Dutch King pledges investment in workers, infrastructure; Denounces discrimination
In his Budget Day address on Tuesday, Dutch King Willem-Alexander said that the people of the Netherlands deserved high praise for how they have handled the ongoing coronavirus crisis, and announced that the government will prepare for expected economic turbulence by investing more in job retention, infrastructure, strengthening the pillars of the economy, and a cleaner, more sustainable future. "The Netherlands has shown that it is responsible, united and flexible during the coronavirus crisis," he said.
He also spoke out vehemently against bias against job candidates based on their culture and background. "That is unacceptable. The social debate about this is sometimes chafing, but it can also carry us further in the fight against discrimination, racism and unequal treatment," he said from the throne. "Bridging existing differences starts with the willingness to listen to each other."
While the King used the beginning of his speech to give attention to the trouble caused by the pandemic, he used lengthy passages to lay out an optimistic vision for the country. "Yet many good things are also happening these months. We place more value on the country in which we live. The fabric of our society has once again proved strong. It remains special how the Dutch are there for each other when the need arises," he said.
He said the country must be prepared to make life easier for workers who may need to "make the transition to sectors where there is a shortage of personnel," saying that companies will need to pivot due to changes on the horizon. "We must now brace ourselves for the consequences of the severe economic downturn," he said, citing the likely expected economic contraction, and a possible doubling of unemployment. In his speech, he noted that the international consequences of the pandemic cannot be underestimated, as it will have impact both economically and geopolitically.
With that, he pledged his support for the European Union and the European Single Market, saying they "form the basis of Dutch prosperity, legal certainty and security. It is true that European cooperation is often accompanied by heated discussions, which sometimes exacerbate differences between countries. Yet the similarities and the shared interests always bring the Member States back together." Earlier in the speech, he remorsefully noted the possible complication caused by Brexit.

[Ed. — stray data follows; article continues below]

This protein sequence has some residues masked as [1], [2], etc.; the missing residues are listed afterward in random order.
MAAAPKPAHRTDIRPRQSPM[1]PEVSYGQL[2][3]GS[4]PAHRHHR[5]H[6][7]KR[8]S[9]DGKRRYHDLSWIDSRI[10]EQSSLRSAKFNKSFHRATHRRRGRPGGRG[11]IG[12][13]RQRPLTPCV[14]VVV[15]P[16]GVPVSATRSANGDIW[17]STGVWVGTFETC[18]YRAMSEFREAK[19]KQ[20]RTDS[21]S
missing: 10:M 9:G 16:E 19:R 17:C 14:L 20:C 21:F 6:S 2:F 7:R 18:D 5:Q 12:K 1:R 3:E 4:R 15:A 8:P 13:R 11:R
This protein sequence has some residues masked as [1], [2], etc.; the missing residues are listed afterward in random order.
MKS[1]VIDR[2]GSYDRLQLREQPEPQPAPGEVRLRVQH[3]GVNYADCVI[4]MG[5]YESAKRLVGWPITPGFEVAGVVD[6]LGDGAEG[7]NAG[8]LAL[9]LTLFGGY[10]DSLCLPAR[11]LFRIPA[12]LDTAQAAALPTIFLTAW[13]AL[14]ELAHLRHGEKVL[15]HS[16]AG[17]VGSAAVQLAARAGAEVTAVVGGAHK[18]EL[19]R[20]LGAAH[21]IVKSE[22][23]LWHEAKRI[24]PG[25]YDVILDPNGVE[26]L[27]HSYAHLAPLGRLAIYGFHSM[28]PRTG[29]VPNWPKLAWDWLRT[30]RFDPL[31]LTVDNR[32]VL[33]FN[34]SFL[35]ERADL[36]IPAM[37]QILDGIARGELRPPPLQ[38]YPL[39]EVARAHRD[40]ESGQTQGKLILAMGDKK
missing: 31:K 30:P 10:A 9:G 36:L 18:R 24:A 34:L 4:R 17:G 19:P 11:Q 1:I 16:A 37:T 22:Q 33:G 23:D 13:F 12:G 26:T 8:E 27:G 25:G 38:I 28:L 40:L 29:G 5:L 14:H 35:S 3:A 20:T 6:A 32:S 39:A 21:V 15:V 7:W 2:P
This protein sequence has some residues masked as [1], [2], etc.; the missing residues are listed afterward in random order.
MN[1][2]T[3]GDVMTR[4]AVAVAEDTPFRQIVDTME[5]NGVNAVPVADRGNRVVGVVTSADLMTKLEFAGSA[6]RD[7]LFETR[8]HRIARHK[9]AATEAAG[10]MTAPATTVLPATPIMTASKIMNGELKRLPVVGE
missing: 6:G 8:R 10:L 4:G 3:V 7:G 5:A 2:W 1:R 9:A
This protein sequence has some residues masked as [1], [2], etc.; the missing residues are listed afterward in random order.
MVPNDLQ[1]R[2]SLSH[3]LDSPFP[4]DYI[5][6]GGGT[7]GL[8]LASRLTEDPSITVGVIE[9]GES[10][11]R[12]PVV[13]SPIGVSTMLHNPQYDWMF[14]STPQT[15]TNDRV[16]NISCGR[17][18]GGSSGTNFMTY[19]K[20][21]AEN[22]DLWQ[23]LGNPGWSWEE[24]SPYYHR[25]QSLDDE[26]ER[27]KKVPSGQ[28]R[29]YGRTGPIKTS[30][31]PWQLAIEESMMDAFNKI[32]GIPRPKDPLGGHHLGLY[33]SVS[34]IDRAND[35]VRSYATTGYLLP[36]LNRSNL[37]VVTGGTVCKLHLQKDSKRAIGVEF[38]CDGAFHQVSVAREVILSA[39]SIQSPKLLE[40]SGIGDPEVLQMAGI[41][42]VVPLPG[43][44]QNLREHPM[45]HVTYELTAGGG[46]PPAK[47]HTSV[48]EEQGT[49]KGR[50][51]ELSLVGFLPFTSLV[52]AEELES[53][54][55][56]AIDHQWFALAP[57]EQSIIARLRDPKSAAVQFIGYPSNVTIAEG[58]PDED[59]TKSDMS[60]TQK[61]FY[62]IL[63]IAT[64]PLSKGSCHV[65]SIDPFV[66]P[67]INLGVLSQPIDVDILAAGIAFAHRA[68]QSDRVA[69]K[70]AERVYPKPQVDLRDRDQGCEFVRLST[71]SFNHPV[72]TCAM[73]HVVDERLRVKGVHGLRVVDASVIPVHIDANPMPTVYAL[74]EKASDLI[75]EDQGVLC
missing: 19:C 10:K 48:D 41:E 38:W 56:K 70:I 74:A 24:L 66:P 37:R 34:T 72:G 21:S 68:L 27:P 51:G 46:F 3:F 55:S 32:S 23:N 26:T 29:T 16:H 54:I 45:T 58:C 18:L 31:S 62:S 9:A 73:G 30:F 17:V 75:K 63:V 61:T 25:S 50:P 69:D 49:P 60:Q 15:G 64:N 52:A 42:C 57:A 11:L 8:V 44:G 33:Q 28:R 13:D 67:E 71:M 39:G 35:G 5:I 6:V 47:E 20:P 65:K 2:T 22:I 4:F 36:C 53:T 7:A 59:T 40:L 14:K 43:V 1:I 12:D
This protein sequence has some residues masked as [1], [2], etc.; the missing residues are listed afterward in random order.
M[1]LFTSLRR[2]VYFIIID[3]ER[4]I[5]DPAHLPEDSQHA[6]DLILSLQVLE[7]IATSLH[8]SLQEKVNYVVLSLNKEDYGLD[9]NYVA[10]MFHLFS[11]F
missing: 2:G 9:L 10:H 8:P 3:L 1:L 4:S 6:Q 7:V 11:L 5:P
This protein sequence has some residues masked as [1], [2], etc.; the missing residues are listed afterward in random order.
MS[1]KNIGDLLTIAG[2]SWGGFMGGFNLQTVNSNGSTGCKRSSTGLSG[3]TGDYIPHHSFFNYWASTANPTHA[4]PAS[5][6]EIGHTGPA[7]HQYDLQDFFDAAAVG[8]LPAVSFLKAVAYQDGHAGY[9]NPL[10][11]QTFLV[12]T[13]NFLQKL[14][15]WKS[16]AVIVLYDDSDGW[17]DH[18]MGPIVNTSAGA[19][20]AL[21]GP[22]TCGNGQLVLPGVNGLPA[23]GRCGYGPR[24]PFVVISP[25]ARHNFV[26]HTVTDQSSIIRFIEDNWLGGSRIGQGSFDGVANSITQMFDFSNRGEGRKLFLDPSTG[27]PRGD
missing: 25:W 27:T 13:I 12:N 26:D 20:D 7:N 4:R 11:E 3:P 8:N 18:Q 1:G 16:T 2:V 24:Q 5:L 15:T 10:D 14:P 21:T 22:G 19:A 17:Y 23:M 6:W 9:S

He also said the government was demonstrating its commitment to art and culture with an economic recovery package worth nearly a half-billion euros, and also 800 million euros for municipalities to support local communities, institutions, and safe-guarding the electoral process.
He also took time out of the short speech to make mention of the murder of Amsterdam attorney Derk Wiersum, who was assassinated in front of his home while serving as a defense attorney for a key prosecution witness in a criminal case involving multiple homicides and murder-for-hire plots. Wiersum was killed almost exactly a year ago, in a case many officials in the Netherlands called an assault on the rule of law.
"On that day it became once again clear how much organized crime undermines society. Extra money will again be available next year for the relentless fight against this, including for a new specialized team in which the knowledge and strength of the judiciary, tax authorities and defense are bundled," he said.
"Finally, the corona virus has made it even clearer how important it is to ensure that the best care remains available for future generations." He said these world-class healthcare systems need protection from breaking under the strain which may be brought about by a second wave of coronavirus-related hospitalizations. "The coronavirus crisis is testing us on everything that is important: health, work, family and friendships," the King continued.
"The task in the parliamentary year that begins today is to continue to see the future beyond this crisis and to continue to work on a perspective for all generations."